1996, Oxford University Press
Excerpt from The German American Family Album:
In the German American neighborhoods of St. Louis, there was a short season after Easter when breweries produced bock beer, a stronger, darker beverage than lager beer. Even the children remembered this as a holiday season, like Lucille Kohler, who was a child in St. Louis in the early 20th century.
“We knew that while bock beer lasted the Eltern [Elders] would be gayer, kinder. We knew that while bock beer lasted pretzels would be free at all beer saloon counters, and patrons, moved to song, would grow hoarse in Sangerfests. We knew that while bock beer lasted, there would be many who would marry, some even for a second time; and second weddings were twice as much fun. We knew that with bock beer and pinochle, the grown-ups would let the evenings stretch and give us our fill of games and peanuts….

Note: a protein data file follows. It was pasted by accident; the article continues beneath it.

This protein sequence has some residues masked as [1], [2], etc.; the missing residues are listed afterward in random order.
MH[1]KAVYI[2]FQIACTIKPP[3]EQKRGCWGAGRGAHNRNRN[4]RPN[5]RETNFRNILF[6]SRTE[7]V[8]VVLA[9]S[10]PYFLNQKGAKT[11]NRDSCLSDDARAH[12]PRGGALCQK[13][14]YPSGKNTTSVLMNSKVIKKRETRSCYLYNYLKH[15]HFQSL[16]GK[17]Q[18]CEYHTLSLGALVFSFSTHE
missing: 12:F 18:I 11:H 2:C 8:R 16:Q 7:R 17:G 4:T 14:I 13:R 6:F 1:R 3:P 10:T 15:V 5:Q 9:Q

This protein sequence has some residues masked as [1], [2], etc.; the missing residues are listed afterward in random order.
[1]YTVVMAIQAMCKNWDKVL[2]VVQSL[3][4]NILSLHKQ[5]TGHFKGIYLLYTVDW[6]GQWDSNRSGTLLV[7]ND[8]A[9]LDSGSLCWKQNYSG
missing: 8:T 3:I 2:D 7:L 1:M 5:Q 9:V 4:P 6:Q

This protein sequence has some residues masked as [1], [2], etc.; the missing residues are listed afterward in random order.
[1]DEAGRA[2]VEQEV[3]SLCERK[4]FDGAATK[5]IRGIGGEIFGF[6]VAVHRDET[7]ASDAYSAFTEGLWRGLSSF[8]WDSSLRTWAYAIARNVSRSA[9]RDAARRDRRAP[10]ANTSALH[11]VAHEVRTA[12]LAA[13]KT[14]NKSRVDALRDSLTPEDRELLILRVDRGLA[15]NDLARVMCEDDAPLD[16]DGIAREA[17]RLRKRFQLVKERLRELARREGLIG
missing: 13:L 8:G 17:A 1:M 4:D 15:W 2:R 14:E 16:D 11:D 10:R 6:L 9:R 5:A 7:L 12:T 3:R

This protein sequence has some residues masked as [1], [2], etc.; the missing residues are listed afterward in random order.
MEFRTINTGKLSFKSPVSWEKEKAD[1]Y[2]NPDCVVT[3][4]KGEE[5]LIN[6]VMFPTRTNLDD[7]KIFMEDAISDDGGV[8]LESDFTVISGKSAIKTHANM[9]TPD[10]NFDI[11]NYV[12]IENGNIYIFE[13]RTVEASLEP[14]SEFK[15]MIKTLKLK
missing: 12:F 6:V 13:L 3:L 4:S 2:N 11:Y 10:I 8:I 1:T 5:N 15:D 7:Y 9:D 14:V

“From after supper until dark we might follow a Little German Band from beer saloon to beer saloon in our neighborhood, listen to the singing, and reap pretzels and soda water…we attended charivaris [shivarees, or mock serenades for a wedding couple], pinochle, and klatsch fests [gatherings for a festival], a concert at Liederkranz Hall, and never did we see our beds before nine, even ten, o’clock.”
Selected for the New York Public Library’s Books for the Teen-Age